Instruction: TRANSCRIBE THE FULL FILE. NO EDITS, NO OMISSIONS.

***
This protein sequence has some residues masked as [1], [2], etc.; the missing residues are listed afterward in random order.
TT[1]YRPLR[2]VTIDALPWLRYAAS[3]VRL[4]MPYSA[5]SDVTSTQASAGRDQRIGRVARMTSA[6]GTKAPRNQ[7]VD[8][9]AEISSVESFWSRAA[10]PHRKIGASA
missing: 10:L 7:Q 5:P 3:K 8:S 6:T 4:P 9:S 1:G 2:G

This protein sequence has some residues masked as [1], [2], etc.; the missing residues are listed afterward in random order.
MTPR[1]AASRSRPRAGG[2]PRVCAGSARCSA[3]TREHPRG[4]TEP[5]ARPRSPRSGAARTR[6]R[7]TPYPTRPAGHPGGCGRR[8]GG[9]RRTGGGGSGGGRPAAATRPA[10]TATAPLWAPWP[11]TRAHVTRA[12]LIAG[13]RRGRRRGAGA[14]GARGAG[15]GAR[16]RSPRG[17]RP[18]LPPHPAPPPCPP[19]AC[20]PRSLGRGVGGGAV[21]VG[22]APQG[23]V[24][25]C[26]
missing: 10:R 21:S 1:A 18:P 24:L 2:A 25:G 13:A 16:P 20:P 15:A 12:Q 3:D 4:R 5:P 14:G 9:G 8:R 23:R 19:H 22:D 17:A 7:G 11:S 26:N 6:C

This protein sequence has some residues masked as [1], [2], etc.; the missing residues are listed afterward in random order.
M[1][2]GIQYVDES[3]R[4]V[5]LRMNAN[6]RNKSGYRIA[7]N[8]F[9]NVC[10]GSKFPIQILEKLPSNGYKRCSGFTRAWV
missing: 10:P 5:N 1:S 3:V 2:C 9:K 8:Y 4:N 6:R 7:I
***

This protein sequence has some residues masked as [1], [2], etc.; the missing residues are listed afterward in random order.
TT[1]YRPLR[2]VTIDALPWLRYAAS[3]VRL[4]MPYSA[5]SDVTSTQASAGRDQRIGRVARMTSA[6]GTKAPRNQ[7]VD[8][9]AEISSVESFWSRAA[10]PHRKIGASA
missing: 10:L 7:Q 5:P 3:K 8:S 6:T 4:P 9:S 1:G 2:G

This protein sequence has some residues masked as [1], [2], etc.; the missing residues are listed afterward in random order.
MTPR[1]AASRSRPRAGG[2]PRVCAGSARCSA[3]TREHPRG[4]TEP[5]ARPRSPRSGAARTR[6]R[7]TPYPTRPAGHPGGCGRR[8]GG[9]RRTGGGGSGGGRPAAATRPA[10]TATAPLWAPWP[11]TRAHVTRA[12]LIAG[13]RRGRRRGAGA[14]GARGAG[15]GAR[16]RSPRG[17]RP[18]LPPHPAPPPCPP[19]AC[20]PRSLGRGVGGGAV[21]VG[22]APQG[23]V[24][25]C[26]
missing: 10:R 21:S 1:A 18:P 24:L 2:A 25:G 13:A 16:P 20:P 15:A 12:Q 3:D 4:R 5:P 14:G 9:G 8:R 23:R 19:H 22:D 17:A 7:G 11:S 26:N 6:C

This protein sequence has some residues masked as [1], [2], etc.; the missing residues are listed afterward in random order.
M[1][2]GIQYVDES[3]R[4]V[5]LRMNAN[6]RNKSGYRIA[7]N[8]F[9]NVC[10]GSKFPIQILEKLPSNGYKRCSGFTRAWV
missing: 10:P 5:N 1:S 3:V 2:C 9:K 8:Y 4:N 6:R 7:I